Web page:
At this point, these are reblogs - head over to http://kassiber.tumblr.com/ for new original content.

23rd March 2014

Quote reblogged from she alone... with 45,174 notes

My father had taught me to be nice first, because you can always be mean later, but once you’ve been mean to someone, they won’t believe the nice anymore. So be nice, be nice, until it’s time to stop being nice, then destroy them.
— ― Laurell K. Hamilton (via psych-quotes)

Source: psych-quotes

29th January 2014

Photo reblogged from I Love Charts with 483 notes

ilovecharts:

Migration flows in the United States
via rifkind-moonchild

ilovecharts:

Migration flows in the United States

via rifkind-moonchild

14th January 2014

Link reblogged from The Rumblr with 16,605 notes

the Bechdel test, the Ellen Willis test, ALL THE TESTS: or, a handy guide to feminist critiques of narrative →

jennirl:

(reference for when i am trying to explain these to people and they are looking at me like “huh”):

  • the Bechdel test: does the story have a) more than one women, b) who talk to each other, c) about something other than a man.
  • the Ellen Willis test: if you flip the genders, does the story still make sense?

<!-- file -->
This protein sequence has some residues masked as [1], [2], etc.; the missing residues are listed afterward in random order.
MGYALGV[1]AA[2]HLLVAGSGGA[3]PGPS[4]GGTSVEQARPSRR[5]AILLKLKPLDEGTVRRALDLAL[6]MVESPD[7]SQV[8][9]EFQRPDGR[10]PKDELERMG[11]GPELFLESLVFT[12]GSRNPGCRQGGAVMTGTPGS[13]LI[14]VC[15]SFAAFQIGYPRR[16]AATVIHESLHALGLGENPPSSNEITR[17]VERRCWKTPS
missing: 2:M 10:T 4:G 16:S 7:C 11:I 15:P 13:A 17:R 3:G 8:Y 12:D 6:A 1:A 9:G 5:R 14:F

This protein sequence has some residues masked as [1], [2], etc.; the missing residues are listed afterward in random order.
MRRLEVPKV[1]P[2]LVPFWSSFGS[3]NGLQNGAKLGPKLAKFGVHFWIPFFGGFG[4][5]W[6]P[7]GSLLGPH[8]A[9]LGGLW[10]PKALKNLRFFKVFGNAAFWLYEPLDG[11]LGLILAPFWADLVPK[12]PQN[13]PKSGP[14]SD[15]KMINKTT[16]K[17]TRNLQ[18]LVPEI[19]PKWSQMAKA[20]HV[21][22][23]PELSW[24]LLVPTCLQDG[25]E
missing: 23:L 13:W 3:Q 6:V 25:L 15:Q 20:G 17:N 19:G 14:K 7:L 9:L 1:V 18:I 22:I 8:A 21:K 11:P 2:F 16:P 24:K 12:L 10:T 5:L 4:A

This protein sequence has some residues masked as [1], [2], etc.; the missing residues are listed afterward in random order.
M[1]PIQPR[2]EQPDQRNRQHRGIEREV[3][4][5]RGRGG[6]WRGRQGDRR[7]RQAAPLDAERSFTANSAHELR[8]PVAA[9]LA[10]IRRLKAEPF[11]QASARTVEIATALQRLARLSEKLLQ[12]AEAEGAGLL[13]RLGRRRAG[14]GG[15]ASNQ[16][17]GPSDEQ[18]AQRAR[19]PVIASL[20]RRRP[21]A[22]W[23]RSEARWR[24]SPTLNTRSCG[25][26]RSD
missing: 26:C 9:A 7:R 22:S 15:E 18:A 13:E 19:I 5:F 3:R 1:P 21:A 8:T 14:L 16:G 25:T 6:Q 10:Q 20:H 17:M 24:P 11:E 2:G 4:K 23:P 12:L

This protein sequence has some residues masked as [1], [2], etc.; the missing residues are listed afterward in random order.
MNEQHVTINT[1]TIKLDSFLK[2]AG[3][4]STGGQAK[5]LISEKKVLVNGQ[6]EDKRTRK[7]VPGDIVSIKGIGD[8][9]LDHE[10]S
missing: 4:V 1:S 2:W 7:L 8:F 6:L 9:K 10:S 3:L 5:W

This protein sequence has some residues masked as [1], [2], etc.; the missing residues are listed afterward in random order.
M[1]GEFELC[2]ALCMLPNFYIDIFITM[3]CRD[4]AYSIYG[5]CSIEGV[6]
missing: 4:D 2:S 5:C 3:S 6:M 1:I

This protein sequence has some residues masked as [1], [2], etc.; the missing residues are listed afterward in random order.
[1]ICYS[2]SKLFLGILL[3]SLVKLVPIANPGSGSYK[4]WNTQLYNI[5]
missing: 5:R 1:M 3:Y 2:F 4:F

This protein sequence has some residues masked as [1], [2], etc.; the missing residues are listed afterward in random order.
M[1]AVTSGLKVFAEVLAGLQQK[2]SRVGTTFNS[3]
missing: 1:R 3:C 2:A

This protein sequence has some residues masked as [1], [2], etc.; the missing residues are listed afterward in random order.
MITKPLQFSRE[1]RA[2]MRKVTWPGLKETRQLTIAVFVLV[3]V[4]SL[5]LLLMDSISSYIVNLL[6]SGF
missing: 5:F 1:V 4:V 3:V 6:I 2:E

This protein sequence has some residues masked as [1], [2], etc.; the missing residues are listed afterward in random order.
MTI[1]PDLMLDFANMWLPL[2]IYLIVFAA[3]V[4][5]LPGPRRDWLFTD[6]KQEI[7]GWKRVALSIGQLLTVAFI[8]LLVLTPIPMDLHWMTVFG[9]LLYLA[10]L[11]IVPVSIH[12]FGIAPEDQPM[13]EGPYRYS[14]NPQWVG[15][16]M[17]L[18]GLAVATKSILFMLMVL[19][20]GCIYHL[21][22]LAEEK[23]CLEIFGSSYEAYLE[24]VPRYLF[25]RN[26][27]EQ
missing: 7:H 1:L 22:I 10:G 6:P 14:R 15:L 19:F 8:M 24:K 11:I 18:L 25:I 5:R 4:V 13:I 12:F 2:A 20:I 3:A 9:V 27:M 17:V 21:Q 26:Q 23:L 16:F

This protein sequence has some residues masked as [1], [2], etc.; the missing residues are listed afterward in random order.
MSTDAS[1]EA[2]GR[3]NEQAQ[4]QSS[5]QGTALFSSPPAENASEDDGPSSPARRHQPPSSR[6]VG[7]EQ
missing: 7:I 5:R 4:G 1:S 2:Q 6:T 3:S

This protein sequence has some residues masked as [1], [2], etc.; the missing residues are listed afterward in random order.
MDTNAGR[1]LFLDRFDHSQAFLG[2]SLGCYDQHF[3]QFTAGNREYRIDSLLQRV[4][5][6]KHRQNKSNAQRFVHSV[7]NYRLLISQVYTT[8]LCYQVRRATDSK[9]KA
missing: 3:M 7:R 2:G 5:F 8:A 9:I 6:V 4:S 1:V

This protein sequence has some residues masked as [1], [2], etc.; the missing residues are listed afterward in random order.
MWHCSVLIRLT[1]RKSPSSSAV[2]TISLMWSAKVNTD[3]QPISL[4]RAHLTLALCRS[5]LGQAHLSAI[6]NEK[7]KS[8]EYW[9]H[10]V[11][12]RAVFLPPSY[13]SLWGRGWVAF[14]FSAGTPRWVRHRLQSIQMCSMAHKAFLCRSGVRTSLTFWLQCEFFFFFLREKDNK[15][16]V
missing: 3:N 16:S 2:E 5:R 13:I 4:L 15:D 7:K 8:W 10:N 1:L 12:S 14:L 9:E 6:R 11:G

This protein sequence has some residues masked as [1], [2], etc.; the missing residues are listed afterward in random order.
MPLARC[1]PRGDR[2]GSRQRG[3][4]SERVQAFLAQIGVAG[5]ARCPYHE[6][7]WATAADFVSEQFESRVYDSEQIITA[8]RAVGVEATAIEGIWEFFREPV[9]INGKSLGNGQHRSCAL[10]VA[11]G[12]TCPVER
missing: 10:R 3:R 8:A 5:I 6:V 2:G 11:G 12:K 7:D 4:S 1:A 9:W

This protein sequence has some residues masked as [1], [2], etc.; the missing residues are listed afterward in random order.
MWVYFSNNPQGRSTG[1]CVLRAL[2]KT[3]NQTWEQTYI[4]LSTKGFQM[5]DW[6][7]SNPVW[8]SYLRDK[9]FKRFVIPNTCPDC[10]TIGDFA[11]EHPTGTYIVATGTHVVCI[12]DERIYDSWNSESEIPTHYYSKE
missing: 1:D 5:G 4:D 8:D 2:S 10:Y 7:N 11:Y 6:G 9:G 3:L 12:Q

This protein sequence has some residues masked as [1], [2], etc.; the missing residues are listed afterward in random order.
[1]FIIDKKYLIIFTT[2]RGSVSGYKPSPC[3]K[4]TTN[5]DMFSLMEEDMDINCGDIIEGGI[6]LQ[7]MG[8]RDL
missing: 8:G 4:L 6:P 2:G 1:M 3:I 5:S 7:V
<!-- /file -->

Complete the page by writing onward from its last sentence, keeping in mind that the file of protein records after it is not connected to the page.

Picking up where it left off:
• the Sexy Lamp test (courtesy of Kelly Sue DeConnick): can you replace your female character with a sexy lamp and still have the story work? if yes, YOU ARE A HACK.
  • the Mako Mori test: there is a) at least one female character, b) who gets her own narrative arc, c) that is not about supporting a man’s story.
  • the Tauriel test (which i made up in response to The Hobbit 2 [which passes] and Skyfall [which fails]): a) there is a woman, b) WHO IS GOOD AT HER JOB.

and in justification of my recent TV obsessions, i would like to note thatScandalThe Vampire DiariesBuffy, and Nikita (ALL HAIL MAGGIE Q) pass all of these tests with flying colors.

UPDATE: i just discovered the Finkbeiner test and it is FANTASTIC.

Tagged: Sexy Lampimportant tests

Source: jennirl

5th January 2014

Photo reblogged from I Love Charts with 13,455 notes

rosalarian:

popculturebrain:

Infographic: Movies that passed the Bechdel Test made more money in 2013 | Vocativ

I like this. The Bechdel Test is really worthwhile for analyzing larger trends rather than individual movies. It’s nice seeing stats like these.

rosalarian:

popculturebrain:

Infographic: Movies that passed the Bechdel Test made more money in 2013 | Vocativ

I like this. The Bechdel Test is really worthwhile for analyzing larger trends rather than individual movies. It’s nice seeing stats like these.

Source: vocativ.com

2nd January 2014

Photo reblogged from The Atlantic with 4,447 notes

theatlantic:

How Netflix Reverse Engineered Hollywood

If you use Netflix, you’ve probably wondered about the specific genres that it suggests to you. Some of them just seem so specific that it’s absurd. Emotional Fight-the-System Documentaries? Period Pieces About Royalty Based on Real Life? Foreign Satanic Stories from the 1980s?
If Netflix can show such tiny slices of cinema to any given user, and they have 40 million users, how vast did their set of “personalized genres” need to be to describe the entire Hollywood universe?